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Bungalow Side extension - Need to setback ?

Discussion in 'Building Regulations and Planning Permission' started by davidnow, 10 Jul 2020.

  1. davidnow

    davidnow

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    Hi,

    I have a detached bungalow on a huge plot. It has a rectangular footprint approx 14.7m x 7.35m.

    Ideally I'd like to extend to a footprint of 24.7m x 7.35m.

    This would still leave the extension 3.3m short of the boundary to the nearest property, which is perpendicular to mine on a return.

    I am reading the 'local development framework' from the local council and there are multiple references to the desirability / need for extensions to be subordinate and setback, but all the examples show buildings on a street with other houses where the terracing effect may be an issue.

    e.g.

    6.5 Side extensions to bungalows that alter the existing roof and ridgeline can sometimes create a terracing effect. To prevent this and to ensure that any extension is subordinate, a minimum 1 metre gap to the boundary should be maintained. The extension should normally incorporate a setback of 1 metre from the main dwelling wall and a lowered roof ridgeline.

    However, my bungalow is the sole property on a cul-de-sac with the building line behind the property on the return, i.e. the property perpendicular to mine.

    Are the planners less inclined to reject the application if there are no other properties on the street ?

    Any thoughts , thanks.
     
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  3. Djangobanjo

    Djangobanjo

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    Hard to tell without seeing plans, but sounds like it would not be a problem. 3m is a good distance (my bungalow is only 3m from neighbour on one side).

    Best thing is to draw up plans and submit them. Will need roof plans too. Planning Portal is great for submitting your own plans.
     
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  4. ^woody^

    ^woody^

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    The purpose of a setback is to ensure that the extension is subservient to the existing building, not for avoiding terracing or anything else related to adjacent properties.

    Whether subservience is desirable for a specific site is down to the planners opinion
     
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  5. DevilDamo

    DevilDamo

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    This set back and set down ‘normally’ applies to two storey side extensions and which is why the majority of LPA’s would accept the ground floor front wall running flush but the first floor front wall set back. With this first floor wall set back in turn brings down the new ridge line so the set down has also been achieved.

    LPA’s also don’t mind ground floor side walls spanning to the boundary but having the first floor side wall set in by 1m, which is the terracing effect. There is no Planning rule to state you need to provide or retain front to rear access but it is something I tend to steer away from.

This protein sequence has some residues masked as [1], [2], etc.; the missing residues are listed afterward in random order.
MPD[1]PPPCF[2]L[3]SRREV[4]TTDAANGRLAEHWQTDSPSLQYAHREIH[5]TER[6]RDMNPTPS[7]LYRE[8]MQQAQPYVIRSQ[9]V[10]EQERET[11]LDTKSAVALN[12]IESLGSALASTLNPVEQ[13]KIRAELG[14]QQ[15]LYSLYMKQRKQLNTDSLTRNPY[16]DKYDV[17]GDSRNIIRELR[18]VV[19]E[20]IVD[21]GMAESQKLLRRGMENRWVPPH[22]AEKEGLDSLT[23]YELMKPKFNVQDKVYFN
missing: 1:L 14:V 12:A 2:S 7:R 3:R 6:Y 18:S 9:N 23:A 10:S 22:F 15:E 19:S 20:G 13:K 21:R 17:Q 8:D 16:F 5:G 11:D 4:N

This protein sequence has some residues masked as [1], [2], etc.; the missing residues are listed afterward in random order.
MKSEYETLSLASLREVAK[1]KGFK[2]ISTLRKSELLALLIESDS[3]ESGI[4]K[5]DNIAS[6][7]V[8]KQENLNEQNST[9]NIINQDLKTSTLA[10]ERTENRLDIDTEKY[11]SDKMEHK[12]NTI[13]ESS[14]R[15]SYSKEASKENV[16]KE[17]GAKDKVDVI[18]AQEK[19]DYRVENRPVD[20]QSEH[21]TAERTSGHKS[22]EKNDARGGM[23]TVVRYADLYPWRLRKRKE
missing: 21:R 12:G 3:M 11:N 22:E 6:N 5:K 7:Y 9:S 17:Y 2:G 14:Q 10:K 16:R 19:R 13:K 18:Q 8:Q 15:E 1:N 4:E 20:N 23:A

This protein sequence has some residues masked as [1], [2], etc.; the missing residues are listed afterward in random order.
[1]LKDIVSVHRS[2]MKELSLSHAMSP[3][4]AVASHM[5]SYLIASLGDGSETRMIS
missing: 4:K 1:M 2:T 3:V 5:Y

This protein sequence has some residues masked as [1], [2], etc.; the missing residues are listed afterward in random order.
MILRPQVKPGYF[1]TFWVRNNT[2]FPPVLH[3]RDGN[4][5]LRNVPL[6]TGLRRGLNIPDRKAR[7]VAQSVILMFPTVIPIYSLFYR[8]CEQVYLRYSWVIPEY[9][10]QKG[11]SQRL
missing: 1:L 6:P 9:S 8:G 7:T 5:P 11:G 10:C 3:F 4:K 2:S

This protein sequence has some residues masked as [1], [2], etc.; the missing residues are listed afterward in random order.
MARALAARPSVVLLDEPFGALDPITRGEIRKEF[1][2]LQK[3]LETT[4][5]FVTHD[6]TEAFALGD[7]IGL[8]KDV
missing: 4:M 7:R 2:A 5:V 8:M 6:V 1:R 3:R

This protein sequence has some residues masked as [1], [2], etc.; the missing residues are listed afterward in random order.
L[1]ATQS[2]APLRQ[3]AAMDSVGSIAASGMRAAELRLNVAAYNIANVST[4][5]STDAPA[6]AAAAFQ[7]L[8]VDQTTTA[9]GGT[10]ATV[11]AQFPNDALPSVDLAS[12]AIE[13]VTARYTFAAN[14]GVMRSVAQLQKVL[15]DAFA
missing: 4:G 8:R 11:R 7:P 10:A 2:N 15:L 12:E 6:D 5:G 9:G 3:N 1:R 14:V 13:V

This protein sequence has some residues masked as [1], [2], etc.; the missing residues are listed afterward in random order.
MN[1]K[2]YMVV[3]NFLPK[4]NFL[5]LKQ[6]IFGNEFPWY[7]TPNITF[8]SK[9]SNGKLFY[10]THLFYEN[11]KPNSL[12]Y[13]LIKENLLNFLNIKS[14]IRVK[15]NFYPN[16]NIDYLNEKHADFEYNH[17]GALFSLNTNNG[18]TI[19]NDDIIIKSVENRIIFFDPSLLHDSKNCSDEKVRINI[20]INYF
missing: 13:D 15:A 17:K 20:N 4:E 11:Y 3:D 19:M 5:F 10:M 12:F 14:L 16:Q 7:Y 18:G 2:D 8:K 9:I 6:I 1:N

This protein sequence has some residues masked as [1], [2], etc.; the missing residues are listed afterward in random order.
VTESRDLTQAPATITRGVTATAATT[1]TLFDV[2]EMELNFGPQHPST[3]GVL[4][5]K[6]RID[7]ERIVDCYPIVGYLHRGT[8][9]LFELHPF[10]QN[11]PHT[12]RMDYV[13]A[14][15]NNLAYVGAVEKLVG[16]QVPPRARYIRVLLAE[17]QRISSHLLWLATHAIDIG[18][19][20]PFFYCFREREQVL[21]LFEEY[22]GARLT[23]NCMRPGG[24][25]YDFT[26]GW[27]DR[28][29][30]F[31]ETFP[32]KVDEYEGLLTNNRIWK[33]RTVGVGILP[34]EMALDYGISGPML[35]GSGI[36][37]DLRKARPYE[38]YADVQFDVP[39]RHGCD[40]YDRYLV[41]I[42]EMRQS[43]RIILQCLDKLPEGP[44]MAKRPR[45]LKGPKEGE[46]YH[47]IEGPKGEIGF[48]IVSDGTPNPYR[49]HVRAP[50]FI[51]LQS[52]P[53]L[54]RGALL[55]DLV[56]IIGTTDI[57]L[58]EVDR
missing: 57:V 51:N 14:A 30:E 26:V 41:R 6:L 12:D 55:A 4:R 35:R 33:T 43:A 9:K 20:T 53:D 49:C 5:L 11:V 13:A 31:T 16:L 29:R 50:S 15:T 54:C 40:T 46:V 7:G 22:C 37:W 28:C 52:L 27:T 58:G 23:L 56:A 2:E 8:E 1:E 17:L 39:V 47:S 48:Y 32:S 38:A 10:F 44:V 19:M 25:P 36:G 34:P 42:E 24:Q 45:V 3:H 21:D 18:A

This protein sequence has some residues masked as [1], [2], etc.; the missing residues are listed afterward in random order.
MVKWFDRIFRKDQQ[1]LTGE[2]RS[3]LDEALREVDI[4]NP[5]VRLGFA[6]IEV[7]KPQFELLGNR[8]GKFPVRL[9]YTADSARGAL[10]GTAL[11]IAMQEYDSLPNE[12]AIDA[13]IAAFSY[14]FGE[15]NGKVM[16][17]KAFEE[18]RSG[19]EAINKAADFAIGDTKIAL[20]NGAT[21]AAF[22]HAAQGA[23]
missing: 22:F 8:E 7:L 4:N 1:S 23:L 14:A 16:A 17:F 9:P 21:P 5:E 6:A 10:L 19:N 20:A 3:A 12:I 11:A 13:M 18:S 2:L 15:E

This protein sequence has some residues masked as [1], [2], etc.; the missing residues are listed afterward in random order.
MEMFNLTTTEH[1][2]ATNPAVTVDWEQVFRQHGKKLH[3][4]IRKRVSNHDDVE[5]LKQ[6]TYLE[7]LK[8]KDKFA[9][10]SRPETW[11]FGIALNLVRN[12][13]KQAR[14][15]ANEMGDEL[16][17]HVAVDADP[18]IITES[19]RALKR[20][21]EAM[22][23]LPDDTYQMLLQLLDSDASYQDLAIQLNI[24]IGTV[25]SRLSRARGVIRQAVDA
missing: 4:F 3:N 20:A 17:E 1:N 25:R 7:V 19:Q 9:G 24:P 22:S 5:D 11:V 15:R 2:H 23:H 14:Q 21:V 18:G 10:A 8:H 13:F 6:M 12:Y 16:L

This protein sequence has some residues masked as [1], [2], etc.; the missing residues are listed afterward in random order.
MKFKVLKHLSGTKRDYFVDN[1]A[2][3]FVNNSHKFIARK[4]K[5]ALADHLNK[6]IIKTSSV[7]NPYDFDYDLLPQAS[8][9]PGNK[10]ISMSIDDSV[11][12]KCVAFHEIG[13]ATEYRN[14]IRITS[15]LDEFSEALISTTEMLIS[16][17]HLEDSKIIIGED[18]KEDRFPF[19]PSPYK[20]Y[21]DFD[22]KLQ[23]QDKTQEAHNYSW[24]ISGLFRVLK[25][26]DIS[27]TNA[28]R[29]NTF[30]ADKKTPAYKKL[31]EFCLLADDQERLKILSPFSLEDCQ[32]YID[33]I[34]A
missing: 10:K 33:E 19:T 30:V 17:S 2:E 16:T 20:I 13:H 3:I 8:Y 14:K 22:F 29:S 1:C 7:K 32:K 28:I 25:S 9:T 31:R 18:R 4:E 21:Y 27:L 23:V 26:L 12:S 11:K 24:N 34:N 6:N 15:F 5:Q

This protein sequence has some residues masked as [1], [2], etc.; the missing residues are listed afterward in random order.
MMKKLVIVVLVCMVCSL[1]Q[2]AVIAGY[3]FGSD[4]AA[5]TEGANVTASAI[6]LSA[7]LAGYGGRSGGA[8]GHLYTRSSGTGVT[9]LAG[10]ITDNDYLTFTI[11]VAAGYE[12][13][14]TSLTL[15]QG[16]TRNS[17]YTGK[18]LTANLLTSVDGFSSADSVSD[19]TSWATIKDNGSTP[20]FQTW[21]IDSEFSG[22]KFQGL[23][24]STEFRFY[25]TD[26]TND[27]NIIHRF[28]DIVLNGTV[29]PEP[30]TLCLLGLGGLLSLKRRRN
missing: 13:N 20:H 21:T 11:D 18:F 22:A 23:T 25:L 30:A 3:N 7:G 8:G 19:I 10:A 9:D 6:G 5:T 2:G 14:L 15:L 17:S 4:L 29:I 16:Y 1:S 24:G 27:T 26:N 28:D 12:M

Depending on how high you want the new roof over to be (assuming you’re not worried about it lining through with the original), you could look to utilise your PD rights and have a flush front wall. That is of course assuming PD rights remain intact and there are no other site restrictions preventing you from doing so.
     
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  6. davidnow

    davidnow

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    I'm thinking of a 10m side extension , I wouldn't have thought PD would be an option.

    The bungalow is rectangular in plan view, with gable walls at each end and a simple pitched roof, which has eaves height 3m and ridge height 5m.

    Ideally, I'd like the walls of extension to be flush with the existing, and to keep the same ridge height and eaves height for the extension the same.

    There is about 13.3m from the existing gable wall to the neighbour's fence (assuming I remove existing conservatory ). There is a garage on neighbour's plot that is built up to the boundary. I thought that keeping a gap of 3.3m would allow for a bit of garden and remove any 'party wall act' issues.
     
  7. DevilDamo

    DevilDamo

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    That is quite a sizeable extension and the LPA may in that case request for it to be sub-survient. There should be no harm in trying to seek approval for what you want and if need be, negotiate with the LPA during the determination process.

    As for the PWA, that will be fine as it only really comes into play when you’re within 3m and your new foundations are not as deep as those to the neighbouring property.
     
  8. DIYnot Local

    DIYnot Local

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